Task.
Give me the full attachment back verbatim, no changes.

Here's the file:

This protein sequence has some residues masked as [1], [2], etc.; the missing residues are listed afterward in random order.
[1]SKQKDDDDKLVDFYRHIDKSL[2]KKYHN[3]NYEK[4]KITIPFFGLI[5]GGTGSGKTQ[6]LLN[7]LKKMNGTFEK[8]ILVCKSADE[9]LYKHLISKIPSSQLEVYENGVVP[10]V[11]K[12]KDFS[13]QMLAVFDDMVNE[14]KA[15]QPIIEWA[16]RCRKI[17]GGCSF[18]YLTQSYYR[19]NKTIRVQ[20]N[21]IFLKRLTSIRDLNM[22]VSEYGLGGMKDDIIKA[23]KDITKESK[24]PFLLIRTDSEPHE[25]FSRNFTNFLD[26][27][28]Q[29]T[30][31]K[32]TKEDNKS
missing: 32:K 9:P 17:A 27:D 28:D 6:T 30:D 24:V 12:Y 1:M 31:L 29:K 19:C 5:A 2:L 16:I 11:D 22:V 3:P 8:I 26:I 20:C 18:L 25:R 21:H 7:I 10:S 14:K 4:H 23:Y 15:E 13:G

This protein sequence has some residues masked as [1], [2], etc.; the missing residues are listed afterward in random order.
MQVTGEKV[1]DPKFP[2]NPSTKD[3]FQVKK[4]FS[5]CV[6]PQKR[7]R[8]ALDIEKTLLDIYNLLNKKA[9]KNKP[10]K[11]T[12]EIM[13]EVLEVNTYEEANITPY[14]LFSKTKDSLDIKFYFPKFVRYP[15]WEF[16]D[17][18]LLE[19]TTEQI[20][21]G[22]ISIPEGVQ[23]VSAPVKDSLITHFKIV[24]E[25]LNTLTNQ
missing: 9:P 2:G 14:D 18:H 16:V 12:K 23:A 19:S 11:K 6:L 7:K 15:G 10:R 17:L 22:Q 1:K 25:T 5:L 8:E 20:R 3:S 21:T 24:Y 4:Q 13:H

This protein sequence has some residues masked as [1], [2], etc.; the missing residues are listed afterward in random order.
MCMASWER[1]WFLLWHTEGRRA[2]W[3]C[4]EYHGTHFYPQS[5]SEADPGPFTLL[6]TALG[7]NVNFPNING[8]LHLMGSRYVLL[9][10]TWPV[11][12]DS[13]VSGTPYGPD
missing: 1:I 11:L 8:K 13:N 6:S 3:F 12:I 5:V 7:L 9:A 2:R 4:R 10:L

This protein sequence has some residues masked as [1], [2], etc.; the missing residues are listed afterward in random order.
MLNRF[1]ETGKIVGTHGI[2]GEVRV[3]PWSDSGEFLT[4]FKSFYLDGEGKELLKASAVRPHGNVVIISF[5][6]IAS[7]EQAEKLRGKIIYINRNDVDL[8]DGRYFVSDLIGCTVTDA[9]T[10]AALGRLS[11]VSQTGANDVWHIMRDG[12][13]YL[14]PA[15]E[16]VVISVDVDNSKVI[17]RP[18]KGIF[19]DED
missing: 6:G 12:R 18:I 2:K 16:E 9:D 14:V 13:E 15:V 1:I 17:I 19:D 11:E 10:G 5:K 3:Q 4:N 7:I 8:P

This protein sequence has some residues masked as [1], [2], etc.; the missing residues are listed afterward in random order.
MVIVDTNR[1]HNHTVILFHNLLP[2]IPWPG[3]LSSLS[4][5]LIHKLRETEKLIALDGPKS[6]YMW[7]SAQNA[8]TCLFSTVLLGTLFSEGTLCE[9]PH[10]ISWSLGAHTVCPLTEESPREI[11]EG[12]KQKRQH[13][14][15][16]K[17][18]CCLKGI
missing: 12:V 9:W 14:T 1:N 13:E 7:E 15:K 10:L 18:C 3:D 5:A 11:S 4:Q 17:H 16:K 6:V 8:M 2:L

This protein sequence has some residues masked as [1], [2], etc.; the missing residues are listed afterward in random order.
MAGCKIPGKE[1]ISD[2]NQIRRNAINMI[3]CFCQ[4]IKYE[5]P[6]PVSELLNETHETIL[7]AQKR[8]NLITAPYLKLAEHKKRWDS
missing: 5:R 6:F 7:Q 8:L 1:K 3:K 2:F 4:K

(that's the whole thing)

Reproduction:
This protein sequence has some residues masked as [1], [2], etc.; the missing residues are listed afterward in random order.
[1]SKQKDDDDKLVDFYRHIDKSL[2]KKYHN[3]NYEK[4]KITIPFFGLI[5]GGTGSGKTQ[6]LLN[7]LKKMNGTFEK[8]ILVCKSADE[9]LYKHLISKIPSSQLEVYENGVVP[10]V[11]K[12]KDFS[13]QMLAVFDDMVNE[14]KA[15]QPIIEWA[16]RCRKI[17]GGCSF[18]YLTQSYYR[19]NKTIRVQ[20]N[21]IFLKRLTSIRDLNM[22]VSEYGLGGMKDDIIKA[23]KDITKESK[24]PFLLIRTDSEPHE[25]FSRNFTNFLD[26][27][28]Q[29]T[30][31]K[32]TKEDNKS
missing: 32:K 9:P 17:A 27:D 28:D 6:T 30:D 24:V 12:Y 1:M 31:L 29:K 19:C 5:A 2:L 16:I 11:D 22:V 3:P 8:I 26:I 20:C 18:L 25:R 21:H 7:I 10:S 14:K 4:H 23:Y 15:E 13:G

This protein sequence has some residues masked as [1], [2], etc.; the missing residues are listed afterward in random order.
MQVTGEKV[1]DPKFP[2]NPSTKD[3]FQVKK[4]FS[5]CV[6]PQKR[7]R[8]ALDIEKTLLDIYNLLNKKA[9]KNKP[10]K[11]T[12]EIM[13]EVLEVNTYEEANITPY[14]LFSKTKDSLDIKFYFPKFVRYP[15]WEF[16]D[17][18]LLE[19]TTEQI[20][21]G[22]ISIPEGVQ[23]VSAPVKDSLITHFKIV[24]E[25]LNTLTNQ
missing: 9:P 2:G 14:D 18:H 16:V 12:K 23:A 19:S 11:K 6:L 7:K 15:G 10:R 17:L 22:Q 1:K 25:T 5:L 8:E 20:R 3:S 21:T 24:Y 4:Q 13:H

This protein sequence has some residues masked as [1], [2], etc.; the missing residues are listed afterward in random order.
MCMASWER[1]WFLLWHTEGRRA[2]W[3]C[4]EYHGTHFYPQS[5]SEADPGPFTLL[6]TALG[7]NVNFPNING[8]LHLMGSRYVLL[9][10]TWPV[11][12]DS[13]VSGTPYGPD
missing: 1:I 11:L 8:K 13:N 6:S 3:F 12:I 5:V 7:L 9:A 2:R 4:R 10:L

This protein sequence has some residues masked as [1], [2], etc.; the missing residues are listed afterward in random order.
MLNRF[1]ETGKIVGTHGI[2]GEVRV[3]PWSDSGEFLT[4]FKSFYLDGEGKELLKASAVRPHGNVVIISF[5][6]IAS[7]EQAEKLRGKIIYINRNDVDL[8]DGRYFVSDLIGCTVTDA[9]T[10]AALGRLS[11]VSQTGANDVWHIMRDG[12][13]YL[14]PA[15]E[16]VVISVDVDNSKVI[17]RP[18]KGIF[19]DED
missing: 6:G 12:R 18:I 2:K 16:E 9:D 14:V 13:E 15:V 1:I 17:I 19:D 11:E 10:G 5:K 3:Q 4:N 7:I 8:P

This protein sequence has some residues masked as [1], [2], etc.; the missing residues are listed afterward in random order.
MVIVDTNR[1]HNHTVILFHNLLP[2]IPWPG[3]LSSLS[4][5]LIHKLRETEKLIALDGPKS[6]YMW[7]SAQNA[8]TCLFSTVLLGTLFSEGTLCE[9]PH[10]ISWSLGAHTVCPLTEESPREI[11]EG[12]KQKRQH[13][14][15][16]K[17][18]CCLKGI
missing: 12:V 9:W 14:T 1:N 13:E 7:E 15:K 10:L 18:C 3:D 5:A 11:S 4:Q 17:H 16:K 6:V 8:M 2:L

This protein sequence has some residues masked as [1], [2], etc.; the missing residues are listed afterward in random order.
MAGCKIPGKE[1]ISD[2]NQIRRNAINMI[3]CFCQ[4]IKYE[5]P[6]PVSELLNETHETIL[7]AQKR[8]NLITAPYLKLAEHKKRWDS
missing: 5:R 6:F 7:Q 8:L 1:K 3:K 2:F 4:K